Young people, particularly young girls, grow up receiving the influence of the world around them and with that comes an impression cast upon them of what they are meant to be like, and look like. There are those breaking the trend, of course, but this is still commonplace and carries a certain mental health stigma in that people will go to extreme lengths in order to appear a particular way because of something or someone they’ve seen on social media, such as a Kardashian with a warped door frame behind their retouched body parts, or extra hands for example. There was a campaign some years ago by Snickers that highlighted this quite well. I took a moment to retouch Snickers advertising image and ‘fix it’. Here’s the image highlighting the errors: –
It isn’t these errors that are causing a problem, of course. It’s the photos that are passing as genuine and in turn having a negative impact on the youth worldwide who pick up on the retouched images and perceive them as being real, altering their habits and aspiring to be something that isn’t real because society is leaving that impression. I for one hope none of us are the cause of this and that it actually is the influencers and advertisers, but it’s important that we, as photographers, consider our actions when retouching and the impact it could have. Perhaps Norway have taken a step in the right direction.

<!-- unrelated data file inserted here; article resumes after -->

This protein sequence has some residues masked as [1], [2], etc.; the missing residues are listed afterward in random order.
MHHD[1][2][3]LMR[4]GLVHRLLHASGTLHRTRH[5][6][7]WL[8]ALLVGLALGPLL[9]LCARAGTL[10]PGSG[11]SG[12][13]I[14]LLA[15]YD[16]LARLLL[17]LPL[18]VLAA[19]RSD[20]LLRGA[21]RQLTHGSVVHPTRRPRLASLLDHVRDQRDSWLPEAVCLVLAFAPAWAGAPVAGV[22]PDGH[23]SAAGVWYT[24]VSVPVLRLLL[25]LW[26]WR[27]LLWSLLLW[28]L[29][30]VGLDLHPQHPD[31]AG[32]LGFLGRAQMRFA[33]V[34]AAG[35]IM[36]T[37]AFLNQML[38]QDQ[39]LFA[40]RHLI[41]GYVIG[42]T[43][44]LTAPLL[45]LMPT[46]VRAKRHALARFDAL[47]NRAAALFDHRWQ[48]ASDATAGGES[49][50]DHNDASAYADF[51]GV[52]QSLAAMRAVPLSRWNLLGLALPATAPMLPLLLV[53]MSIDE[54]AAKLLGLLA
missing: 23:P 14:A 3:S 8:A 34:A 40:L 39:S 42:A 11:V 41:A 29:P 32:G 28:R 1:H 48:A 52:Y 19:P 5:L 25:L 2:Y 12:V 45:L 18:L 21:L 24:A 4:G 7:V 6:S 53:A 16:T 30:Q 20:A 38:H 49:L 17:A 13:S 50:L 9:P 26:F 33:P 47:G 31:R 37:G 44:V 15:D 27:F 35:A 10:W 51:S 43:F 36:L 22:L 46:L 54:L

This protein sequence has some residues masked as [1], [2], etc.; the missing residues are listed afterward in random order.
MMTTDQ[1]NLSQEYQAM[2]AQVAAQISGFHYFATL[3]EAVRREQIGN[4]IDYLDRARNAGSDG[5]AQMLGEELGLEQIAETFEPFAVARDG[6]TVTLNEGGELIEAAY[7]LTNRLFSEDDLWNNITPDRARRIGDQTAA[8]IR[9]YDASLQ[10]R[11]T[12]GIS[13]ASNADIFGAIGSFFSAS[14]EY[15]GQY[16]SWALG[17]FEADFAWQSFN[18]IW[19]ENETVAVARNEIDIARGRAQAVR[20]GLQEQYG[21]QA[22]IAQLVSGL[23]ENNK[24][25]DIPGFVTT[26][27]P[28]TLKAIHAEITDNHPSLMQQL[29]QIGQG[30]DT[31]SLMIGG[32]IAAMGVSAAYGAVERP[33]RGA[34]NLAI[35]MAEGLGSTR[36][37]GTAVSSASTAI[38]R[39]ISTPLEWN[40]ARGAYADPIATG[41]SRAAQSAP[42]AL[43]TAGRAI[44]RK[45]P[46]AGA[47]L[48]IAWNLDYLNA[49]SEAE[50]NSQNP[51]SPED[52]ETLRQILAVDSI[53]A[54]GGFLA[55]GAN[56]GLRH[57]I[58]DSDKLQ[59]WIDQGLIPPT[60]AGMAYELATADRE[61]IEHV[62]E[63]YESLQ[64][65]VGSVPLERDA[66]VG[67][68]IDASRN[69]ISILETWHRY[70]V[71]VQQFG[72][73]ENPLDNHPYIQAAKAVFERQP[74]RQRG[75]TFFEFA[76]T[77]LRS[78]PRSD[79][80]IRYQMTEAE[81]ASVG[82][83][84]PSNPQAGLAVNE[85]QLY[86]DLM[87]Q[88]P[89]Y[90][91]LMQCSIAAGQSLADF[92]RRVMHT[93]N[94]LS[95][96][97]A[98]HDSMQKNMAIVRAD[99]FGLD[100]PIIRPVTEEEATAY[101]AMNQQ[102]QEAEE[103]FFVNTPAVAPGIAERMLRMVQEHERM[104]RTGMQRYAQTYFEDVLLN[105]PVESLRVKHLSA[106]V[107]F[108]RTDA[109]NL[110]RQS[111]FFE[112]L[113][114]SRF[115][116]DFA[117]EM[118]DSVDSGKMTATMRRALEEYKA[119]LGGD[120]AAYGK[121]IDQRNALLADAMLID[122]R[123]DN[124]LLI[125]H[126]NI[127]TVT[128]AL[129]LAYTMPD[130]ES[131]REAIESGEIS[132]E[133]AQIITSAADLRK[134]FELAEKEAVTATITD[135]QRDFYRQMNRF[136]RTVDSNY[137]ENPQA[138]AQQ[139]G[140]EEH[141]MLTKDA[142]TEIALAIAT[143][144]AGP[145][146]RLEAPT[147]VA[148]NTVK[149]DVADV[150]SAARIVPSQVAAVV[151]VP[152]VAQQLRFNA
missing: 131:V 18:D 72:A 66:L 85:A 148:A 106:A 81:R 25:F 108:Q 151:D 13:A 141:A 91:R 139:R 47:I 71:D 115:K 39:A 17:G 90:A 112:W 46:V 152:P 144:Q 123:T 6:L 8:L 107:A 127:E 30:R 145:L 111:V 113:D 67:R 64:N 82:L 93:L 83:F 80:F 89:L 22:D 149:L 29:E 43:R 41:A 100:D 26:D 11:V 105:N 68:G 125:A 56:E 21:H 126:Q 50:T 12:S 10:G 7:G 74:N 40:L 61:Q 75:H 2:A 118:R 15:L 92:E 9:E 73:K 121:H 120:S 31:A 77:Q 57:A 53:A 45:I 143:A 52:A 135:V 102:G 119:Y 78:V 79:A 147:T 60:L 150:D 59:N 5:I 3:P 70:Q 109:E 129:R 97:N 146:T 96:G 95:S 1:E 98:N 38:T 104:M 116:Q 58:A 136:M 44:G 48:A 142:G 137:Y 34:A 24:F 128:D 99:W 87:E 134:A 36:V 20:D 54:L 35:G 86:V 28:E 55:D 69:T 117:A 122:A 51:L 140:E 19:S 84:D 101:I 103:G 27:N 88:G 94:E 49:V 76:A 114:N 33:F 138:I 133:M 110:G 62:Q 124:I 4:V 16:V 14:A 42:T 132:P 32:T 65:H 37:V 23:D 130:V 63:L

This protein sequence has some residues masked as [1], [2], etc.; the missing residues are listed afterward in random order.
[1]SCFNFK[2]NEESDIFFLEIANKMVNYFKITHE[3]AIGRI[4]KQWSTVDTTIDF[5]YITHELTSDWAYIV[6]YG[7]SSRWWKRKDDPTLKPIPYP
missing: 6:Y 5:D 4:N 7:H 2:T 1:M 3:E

Dave Williams here again, just like every #TravelTuesday on ScottKelby.com, and this week I want to touch on some iPhone photography tips that might be useful. Today, the iPhone Photography Conference kicks off, with the pre-con having been held yesterday with Scott and Larry Becker. iPhone photography is huge—we all have a camera in our pocket and learning to use it properly will bring out a whole range of new skills and creative ideas. So, in preparation for these big moves, let’s take a look at some top iPhone photography tips:
The absolute top-of-the-list iPhone photography tip is something we often overlook, or perhaps we wait until it presents a problem rather than preventing the problem in the first place. It’s something we do with our main camera all the time, yet we forget to do it with our iPhone camera.
1. Clean Your Lens